The pressure for college football coaches to win big has never been greater. Rebuilding years aren't as acceptable as they were in the past. If you can't cut it as a head coach in your first three or four seasons, you're out.
To that end, secrecy has become a bigger part of the game.
More and more coaches are trying to control the flow of information out of practices by limiting who gets to view them.
When Will Muschamp took over at Florida prior to the 2011 season, he closed practice to fans and media for the first time in school history. Gene Chizik clamped down on access at Auburn when he took over in 2009 and shut it down completely last season when things turned south.
Arkansas head coach Bret Bielema is following the same path.
According to WFSM in Fort Smith, Ark., the first-year head coach of the Razorbacks has closed to the public all spring practices other than the spring game. Practices will be open to the media only on March 30, April 6 and April 13.
This is a direct contradiction to last season, when former head coach John L. Smith opened summer practice sessions to the public. Said Bielema:
This time will be one of the first opportunities we will have to come together as a team on the field and evaluation of our student-athletes during this period will be crucial. We will utilize this period to focus one step at a time on preparing for the fall.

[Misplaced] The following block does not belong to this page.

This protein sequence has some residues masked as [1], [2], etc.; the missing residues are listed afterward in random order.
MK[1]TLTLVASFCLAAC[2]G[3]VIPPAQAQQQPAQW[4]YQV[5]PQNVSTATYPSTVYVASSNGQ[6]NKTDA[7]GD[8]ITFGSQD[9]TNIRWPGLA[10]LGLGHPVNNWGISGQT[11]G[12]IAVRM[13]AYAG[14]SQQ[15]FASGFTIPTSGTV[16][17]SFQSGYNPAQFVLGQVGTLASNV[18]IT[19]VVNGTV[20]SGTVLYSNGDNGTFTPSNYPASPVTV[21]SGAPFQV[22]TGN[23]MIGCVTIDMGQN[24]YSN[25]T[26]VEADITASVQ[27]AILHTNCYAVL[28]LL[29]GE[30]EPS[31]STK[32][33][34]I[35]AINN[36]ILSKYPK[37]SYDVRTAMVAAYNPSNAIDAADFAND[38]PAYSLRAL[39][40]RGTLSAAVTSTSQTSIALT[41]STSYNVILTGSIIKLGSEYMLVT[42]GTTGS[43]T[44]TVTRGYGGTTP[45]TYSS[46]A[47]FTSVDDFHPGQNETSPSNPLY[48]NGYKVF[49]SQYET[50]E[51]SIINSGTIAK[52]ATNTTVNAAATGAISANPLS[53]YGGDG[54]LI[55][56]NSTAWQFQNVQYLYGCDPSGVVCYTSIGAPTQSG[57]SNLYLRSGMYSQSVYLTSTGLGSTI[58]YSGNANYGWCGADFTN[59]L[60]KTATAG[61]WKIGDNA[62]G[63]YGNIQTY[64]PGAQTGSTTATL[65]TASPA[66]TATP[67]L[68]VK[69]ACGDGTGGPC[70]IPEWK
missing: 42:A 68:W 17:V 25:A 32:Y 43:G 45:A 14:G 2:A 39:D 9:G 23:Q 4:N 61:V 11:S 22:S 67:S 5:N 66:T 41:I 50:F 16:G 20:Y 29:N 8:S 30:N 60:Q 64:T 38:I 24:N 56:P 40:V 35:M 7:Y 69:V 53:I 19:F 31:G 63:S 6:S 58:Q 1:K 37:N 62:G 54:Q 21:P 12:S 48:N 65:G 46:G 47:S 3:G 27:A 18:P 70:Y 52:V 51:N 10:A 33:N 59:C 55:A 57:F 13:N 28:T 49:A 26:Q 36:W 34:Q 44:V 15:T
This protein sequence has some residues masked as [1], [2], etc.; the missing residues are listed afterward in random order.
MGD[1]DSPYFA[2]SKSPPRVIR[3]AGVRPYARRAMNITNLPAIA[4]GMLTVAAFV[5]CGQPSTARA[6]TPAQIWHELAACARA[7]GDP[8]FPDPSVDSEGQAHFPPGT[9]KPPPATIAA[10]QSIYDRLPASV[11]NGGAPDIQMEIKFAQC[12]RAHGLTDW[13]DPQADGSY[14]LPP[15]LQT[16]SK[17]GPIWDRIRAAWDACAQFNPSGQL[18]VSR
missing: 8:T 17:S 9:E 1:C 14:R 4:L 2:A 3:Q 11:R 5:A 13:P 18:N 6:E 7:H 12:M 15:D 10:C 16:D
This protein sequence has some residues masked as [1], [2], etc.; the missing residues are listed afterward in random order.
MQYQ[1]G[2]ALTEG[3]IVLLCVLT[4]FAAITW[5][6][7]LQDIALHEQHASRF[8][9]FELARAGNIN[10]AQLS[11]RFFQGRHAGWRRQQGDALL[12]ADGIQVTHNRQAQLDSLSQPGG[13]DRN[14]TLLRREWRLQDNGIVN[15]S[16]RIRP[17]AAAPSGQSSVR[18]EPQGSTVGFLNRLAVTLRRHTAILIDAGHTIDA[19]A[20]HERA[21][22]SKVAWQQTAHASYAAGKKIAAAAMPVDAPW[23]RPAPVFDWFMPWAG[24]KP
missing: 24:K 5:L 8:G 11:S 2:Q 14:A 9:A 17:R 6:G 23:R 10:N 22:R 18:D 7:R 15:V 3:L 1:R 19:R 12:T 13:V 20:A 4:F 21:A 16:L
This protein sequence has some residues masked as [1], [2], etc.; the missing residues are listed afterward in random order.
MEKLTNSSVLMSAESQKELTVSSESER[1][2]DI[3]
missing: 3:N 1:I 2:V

Good for Bielema for locking it down to the public and allowing only limited media access. As a writer, I'd love more access, but allowing three open practice sessions and the spring game for media consumption at least gives the media a taste of what's going on.
If you were a college football head coach, would you close practice?
It allows accurate dissemination of some info through the media, while preventing specific personnel packages, formations and potential breakout stars from becoming known before the time is right.
College football is different than it was in the past. Coaches simply can't afford to run the risk of some of their secrets getting out before it's time to use them in game situations.
Will that anger some fans? Will that particularly anger big-money boosters, who donate under the assumption that they'll be given access that isn't afforded to everyone else?
Yep, but Bielema doesn't—and shouldn't—care.
If you put your personal desires in front of the greater good of the team you support, your priorities are out of whack.
It may be viewed as an unpopular move, but closing practices is the right thing to do. Good for Bielema for recognizing it and acting accordingly.